e are on our way to Budapest:
Bastard and Chipo and God-
knows and Sbho and Stina and
me. We are going even though
we are not allowed to cross Mzilikazi Road, even
though Bastard is supposed to be watching his
little sister Fraction, even though mother would
kill me dead if she found out; we are going.
There are guavas to steal in Budapest, and right
now I’d die for guavas, or anything for that mat-
ter. My stomach feels like somebody just took a shovel and “Can’t you see her stomach is still small? The baby has to
dug everything out. grow.”
Getting out of Paradise is not so hard since the mothers “A baby grows outside. That’s the reason they are born.
are busy with hair and talk. They just glance at us when we So they grow.”
file past and then look away. We don’t have to worry about “Well, it’s not time yet. That’s why it’s still a stomach.”
the men under the jacaranda either since their eyes never “Is it a boy or girl?”
lift from the draughts. Only the little kids see us and want “It’s a boy. The first baby is supposed to be a boy.”
to follow, but Bastard just wallops the naked one at the front “But you’re a girl and you’re a first-born.”
with a fist on his big head and they all turn back. “I said supposed.”
We are running when we hit the bush; Bastard at the “You. Shut your mouth, it’s not even your stomach.”
front because he won country-game today and he thinks “I think it’s a girl. I don’t feel it kicking.”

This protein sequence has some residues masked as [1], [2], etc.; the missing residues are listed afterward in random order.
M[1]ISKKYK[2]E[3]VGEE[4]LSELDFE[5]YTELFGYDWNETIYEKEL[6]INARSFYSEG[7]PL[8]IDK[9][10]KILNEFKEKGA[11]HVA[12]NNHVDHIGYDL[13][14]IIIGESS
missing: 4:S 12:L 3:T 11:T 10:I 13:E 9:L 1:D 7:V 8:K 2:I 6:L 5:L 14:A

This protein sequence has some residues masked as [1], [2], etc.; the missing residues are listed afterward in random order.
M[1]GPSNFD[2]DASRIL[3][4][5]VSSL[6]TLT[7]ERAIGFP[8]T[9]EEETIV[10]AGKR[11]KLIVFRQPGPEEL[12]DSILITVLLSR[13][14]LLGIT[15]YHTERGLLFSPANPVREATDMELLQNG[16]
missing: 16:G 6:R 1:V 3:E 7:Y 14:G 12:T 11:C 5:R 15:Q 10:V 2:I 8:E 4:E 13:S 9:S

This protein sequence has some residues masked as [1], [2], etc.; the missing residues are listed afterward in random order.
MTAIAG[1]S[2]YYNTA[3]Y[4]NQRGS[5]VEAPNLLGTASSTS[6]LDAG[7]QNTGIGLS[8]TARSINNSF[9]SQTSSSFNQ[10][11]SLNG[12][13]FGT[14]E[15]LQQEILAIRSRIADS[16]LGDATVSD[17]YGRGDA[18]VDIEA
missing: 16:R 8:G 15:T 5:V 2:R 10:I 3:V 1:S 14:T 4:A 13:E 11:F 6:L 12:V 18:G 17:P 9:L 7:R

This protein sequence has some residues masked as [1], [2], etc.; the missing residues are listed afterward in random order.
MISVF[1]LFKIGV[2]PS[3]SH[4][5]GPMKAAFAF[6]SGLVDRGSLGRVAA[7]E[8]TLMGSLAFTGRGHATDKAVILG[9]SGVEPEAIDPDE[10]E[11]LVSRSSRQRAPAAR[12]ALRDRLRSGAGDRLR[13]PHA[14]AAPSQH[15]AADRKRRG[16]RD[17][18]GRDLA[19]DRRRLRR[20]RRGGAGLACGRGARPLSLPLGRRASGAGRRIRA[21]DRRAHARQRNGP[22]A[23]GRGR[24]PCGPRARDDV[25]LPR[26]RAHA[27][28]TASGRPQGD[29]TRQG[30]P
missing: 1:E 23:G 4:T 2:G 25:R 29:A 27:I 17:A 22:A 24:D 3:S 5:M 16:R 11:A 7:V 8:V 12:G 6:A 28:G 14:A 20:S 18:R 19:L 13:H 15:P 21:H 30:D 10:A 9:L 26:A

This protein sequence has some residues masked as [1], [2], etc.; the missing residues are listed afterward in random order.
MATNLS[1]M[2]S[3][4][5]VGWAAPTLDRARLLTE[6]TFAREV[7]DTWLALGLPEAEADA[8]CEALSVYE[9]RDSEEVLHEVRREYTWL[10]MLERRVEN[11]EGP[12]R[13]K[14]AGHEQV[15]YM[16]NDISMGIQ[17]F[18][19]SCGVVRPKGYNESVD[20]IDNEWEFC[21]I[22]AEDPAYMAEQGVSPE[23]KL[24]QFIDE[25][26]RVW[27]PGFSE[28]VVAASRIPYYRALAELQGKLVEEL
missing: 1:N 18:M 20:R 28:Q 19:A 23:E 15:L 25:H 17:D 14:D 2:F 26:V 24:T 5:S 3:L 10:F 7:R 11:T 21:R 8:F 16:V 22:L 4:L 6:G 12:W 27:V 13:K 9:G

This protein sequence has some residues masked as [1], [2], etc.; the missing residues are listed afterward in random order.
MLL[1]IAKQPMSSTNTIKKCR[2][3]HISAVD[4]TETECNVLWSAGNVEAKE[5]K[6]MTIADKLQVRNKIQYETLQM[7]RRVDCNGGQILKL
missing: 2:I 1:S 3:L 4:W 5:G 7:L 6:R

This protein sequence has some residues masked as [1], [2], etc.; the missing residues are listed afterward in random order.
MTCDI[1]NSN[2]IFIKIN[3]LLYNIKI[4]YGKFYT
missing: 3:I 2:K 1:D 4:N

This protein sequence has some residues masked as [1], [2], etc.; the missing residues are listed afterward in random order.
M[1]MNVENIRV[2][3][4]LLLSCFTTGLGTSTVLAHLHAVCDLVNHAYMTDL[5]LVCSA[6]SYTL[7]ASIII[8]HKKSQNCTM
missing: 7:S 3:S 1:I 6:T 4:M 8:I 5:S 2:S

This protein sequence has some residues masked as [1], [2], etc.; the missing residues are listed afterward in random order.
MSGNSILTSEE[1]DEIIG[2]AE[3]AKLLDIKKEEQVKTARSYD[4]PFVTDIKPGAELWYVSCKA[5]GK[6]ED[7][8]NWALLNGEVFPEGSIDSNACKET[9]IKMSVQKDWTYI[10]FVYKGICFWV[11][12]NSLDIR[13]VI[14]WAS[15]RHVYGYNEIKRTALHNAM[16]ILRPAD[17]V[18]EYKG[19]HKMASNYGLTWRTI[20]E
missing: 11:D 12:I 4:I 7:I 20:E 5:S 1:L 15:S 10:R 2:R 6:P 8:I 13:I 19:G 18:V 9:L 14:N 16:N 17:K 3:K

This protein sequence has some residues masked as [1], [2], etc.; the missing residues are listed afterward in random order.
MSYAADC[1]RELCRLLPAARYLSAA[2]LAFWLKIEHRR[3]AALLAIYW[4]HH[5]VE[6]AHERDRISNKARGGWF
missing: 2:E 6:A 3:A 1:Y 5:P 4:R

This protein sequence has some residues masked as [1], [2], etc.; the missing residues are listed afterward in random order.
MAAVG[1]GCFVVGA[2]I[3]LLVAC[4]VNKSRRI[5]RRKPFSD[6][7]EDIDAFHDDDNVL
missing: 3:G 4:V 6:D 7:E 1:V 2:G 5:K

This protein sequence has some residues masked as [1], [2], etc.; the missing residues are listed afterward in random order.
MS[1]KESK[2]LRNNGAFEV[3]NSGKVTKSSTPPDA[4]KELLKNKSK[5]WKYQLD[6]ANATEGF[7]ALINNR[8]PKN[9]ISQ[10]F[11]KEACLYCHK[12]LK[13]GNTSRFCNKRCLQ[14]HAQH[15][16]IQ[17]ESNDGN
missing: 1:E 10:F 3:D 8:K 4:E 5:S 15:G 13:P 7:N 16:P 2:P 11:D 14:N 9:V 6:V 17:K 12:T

photogRaph: saRa Mcdonald / petiteaRtichoke.info
he rules, and then me and Godknows, Stina, and finally “Boys kick and punch and butt their heads.”
Chipo, who used to outrun everybody in Paradise but not “Do you want a boy?”
anymore because her grandfather made her pregnant. After “No. Yes. Maybe. I don’t know.”
crossing Mzilikazi we slither through another bush, gallop “Where exactly does a baby come out of?”
along Hope Street past the big stadium with the glimmering “From the same way it gets into the stomach.”
benches we’ll never sit on. Finally we hit Budapest. We have “How exactly does it get into the stomach?”
to stop once for Chipo to rest. “First, God has to put it in there.”
“When are you going to have the baby anyway?” Bastard “No, not God. A man has to put it in there, my cousin
says. Bastard doesn’t like it when we have to stop for her. He Musa told me. Didn’t your grandfather put it in there
even tried to get us not to play with her altogether. Chipo?”
“I’ll have it one day.” She nods.
“What’s one day? Tomorrow? Thursday? Next week?” “Then if a man put it in there, why doesn’t he take it out?”
BostonReview.net nov / dec 2010 BR 43
“Because it’s women who give birth, boy with wings. We stand and stare, soccer ball, not too big. We all look at
big-head. That’s why they have breasts looking to see what the face will do, the woman’s mouth and wait to hear
to suckle the baby.” when the window opens and a small what she will say.
“But Chipo’s breasts are small. Like voice shouts for us to stop. We re- “Oh, this? It’s a camera,” the woman
stones.” main standing, not because the voice says, which we know. She wipes her
“They will grow when the baby told us to stop, but because none of hand on her skirt and pats the camera.
comes. Isn’t it Chipo?” us has started to run, and because the She then aims what is left of the thing
“I don’t want my breasts to grow. voice does not sound dangerous. Mu- at the bin by the door, misses, and
I don’t want a baby. I don’t want any- sic pours out of the window onto the laughs, but I don’t see anything funny.
thing, just guavas,” Chipo says, and street; it’s not kwaito, it’s not dance The woman looks at us, like maybe she